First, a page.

Telling and listening to stories is great fun, the shared experience makes everyone feel better. Discuss and think together – when is the right time for story-telling and letting your imagination run wild, and when is it best to tell it like it was without adding anything or leaving any details out? Who would you feel comfortable confiding in when you face dilemmas?
Who can recall what happened yesterday? Can you tell it like a story? Take this opportunity to share experiences. You can also play: One of the participants will tell a story, while the others try to discern what about the story is true, and which parts are made up.
Whenever Shahar wants to share or consult, she sits on Herzl the security guard’s bench and he always listens. Choose a spot at home where you can always speak and be heard. Whenever you need to share, sit there, tell your story, and seek advice.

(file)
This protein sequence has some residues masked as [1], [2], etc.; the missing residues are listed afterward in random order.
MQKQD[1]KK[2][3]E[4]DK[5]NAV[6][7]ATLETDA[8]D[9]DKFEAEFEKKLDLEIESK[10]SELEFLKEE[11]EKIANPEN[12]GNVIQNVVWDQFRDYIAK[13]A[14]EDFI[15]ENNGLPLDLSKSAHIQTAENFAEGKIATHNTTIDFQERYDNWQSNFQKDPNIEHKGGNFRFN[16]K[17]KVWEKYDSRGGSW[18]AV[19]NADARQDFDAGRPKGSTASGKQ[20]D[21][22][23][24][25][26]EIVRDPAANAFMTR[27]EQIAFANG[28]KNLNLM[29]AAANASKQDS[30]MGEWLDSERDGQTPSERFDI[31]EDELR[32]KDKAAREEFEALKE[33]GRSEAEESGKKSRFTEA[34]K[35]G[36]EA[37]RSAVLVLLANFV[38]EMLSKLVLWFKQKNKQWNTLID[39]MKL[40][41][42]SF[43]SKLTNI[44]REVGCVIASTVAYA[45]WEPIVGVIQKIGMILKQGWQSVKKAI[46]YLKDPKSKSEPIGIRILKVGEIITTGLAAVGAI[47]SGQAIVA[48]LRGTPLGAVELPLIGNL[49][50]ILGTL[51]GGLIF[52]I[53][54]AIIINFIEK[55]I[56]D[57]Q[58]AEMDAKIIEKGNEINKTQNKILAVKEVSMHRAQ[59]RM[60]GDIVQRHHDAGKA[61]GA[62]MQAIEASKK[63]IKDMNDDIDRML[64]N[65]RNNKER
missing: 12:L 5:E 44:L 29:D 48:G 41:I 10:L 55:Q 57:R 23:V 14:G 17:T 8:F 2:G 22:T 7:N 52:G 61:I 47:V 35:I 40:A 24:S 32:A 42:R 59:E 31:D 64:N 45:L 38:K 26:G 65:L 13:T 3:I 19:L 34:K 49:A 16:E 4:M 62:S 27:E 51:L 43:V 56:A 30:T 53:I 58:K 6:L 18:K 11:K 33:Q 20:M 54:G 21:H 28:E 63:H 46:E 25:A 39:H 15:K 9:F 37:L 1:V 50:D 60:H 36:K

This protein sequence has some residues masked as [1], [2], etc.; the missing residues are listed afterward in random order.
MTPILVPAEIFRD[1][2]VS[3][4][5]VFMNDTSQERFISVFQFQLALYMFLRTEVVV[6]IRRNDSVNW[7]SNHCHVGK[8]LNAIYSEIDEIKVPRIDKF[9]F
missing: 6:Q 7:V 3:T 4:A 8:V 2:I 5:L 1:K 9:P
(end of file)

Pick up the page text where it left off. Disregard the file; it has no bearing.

Perhaps you would enjoy discussing and sharing the following: What do you think makes a person wise? Can you think of an incident in which someone behaved wisely? Was the fox wise, or the rooster? Perhaps they bother were? Or maybe neither one was?
Having read this book together, you, parents, may want to tell a story, and ask the others to decide whether the story you’ve told actually happened or was a work of fiction. Next, ask your children to share their own stories. This may be a good opportunity to share unusual incidents with one another, and laugh together.
What does the name Ram-Kol (Loud-Speaker) tell us about the rooster? Can you come up with names for yourselves that reflect a special, good quality that characterizes you? Perhaps the rest of your family can help!